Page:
Wednesday, May 7, 2008

Make work play

For quite some time, I had been struggling when attempting to feed my younger daughter a bottle of milk. She is very clear about her displeasure: her body stiffens, she bucks her head back and forth like an angry bull, pushes away the bottle with much force and screams bloody hell.

There's even a funny story about Josh feeding Daisy. Once, he was asked to feed Daisy and was given information by my mother that she will "act" resistant, but keep persisting and she will take her bottle. He relayed to me that he used all of his force and he could not overcome her resistance. First he started pushing on her and she pushed back. He also tried to force the bottle down in a stealthy way, to which she responded with effective blocking. Can you imagine a 170 lb man taking on a baby?!

Anyway, Daisy's scorn for milk sent me into a tailspin of scientitific and emotional analysis - did she not like the temperature of the millk, was the composition of milk to formula ratio too large or small, did she like to eat upstairs or down, was she pissed at me for going back to work, is she mad about weaning from nursing, etc.? I kept adjusting whatever variables I could think of, hoping to cure her contempt and get the feeding done. These experiments yielded some success (though inconsistent, much like how the primaries are playing out for Mrs. Clinton).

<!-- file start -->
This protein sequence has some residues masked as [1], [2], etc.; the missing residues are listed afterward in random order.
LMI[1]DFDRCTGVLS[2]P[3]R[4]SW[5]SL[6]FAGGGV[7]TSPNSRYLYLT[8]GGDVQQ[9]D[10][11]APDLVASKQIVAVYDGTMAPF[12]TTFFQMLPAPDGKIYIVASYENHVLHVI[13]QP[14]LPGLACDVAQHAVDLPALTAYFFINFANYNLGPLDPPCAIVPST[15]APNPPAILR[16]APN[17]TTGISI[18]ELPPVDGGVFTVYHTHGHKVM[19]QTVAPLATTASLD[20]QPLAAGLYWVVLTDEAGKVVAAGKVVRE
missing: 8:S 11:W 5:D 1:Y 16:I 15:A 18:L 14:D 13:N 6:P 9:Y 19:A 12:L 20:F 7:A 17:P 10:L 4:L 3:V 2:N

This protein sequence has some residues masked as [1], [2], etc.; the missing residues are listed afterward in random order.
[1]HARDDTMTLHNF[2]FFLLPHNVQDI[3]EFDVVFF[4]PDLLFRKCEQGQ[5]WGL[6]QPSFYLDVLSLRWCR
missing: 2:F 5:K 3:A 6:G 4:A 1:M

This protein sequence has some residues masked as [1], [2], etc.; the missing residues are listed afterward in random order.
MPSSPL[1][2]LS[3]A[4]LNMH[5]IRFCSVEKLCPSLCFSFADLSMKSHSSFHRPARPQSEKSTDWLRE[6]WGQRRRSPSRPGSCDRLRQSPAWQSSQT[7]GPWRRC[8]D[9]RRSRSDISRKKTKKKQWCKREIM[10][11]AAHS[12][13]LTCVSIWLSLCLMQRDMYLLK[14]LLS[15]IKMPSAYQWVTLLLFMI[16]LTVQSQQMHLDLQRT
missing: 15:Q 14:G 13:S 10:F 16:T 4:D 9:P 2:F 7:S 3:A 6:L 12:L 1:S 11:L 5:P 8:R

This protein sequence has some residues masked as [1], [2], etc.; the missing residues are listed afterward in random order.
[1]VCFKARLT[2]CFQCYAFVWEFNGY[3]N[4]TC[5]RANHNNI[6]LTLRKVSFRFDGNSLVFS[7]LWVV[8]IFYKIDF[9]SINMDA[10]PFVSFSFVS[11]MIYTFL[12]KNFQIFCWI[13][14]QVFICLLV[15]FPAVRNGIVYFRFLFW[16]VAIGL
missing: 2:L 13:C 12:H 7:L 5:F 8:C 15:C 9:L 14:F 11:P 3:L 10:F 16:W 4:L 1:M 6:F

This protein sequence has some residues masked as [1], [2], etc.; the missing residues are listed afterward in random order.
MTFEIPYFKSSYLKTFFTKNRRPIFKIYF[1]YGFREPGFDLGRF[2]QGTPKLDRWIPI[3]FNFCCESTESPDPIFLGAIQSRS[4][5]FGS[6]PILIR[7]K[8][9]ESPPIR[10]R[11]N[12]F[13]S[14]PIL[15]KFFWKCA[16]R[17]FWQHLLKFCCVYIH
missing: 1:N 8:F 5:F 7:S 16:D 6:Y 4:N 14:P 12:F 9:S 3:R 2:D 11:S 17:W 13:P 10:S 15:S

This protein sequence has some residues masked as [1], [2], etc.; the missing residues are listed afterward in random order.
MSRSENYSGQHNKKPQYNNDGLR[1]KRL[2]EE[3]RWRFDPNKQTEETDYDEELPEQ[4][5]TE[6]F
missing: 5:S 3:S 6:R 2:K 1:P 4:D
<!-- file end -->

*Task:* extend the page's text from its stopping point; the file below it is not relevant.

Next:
Yesterday, I might have found the silver bullet. Instead of approaching feeding her as something I needed to do, as an end goal, I approached it as a process.

I put her into my lap in the "position", she clearly knew what was going on and started her baby-in-distress routine. But instead of trying to shove the bottle of milk into her mouth, I let her pull off the cap. Then she put it back on. She did this about six times, each time I told her in a high pitched baby voice "open" or "close". This activity was highly amusing to her baby senses. Then in her excitement or lack of dexterity, she drops the cap. So I move it to feed her and she drinks a little milk. After a few sips, she pulls off as if I'm trying to gag her and we play the open and close game again. After a few volleys, she starts to open her mouth wide to "eat" the cap, I take this as an opportunity to pull the cap away and insert the bottle. Success.

I had to approach the feeding as an activity that was an enjoyable activity for both of us. I went from "I must feed her" to "I must trick her" to "I will enjoy her".

3 comments:

Anonymous said...

Maybe she knew she was actually involving you in a game and she wanted this interaction with you instead of feeling it was just an unthinking routine.

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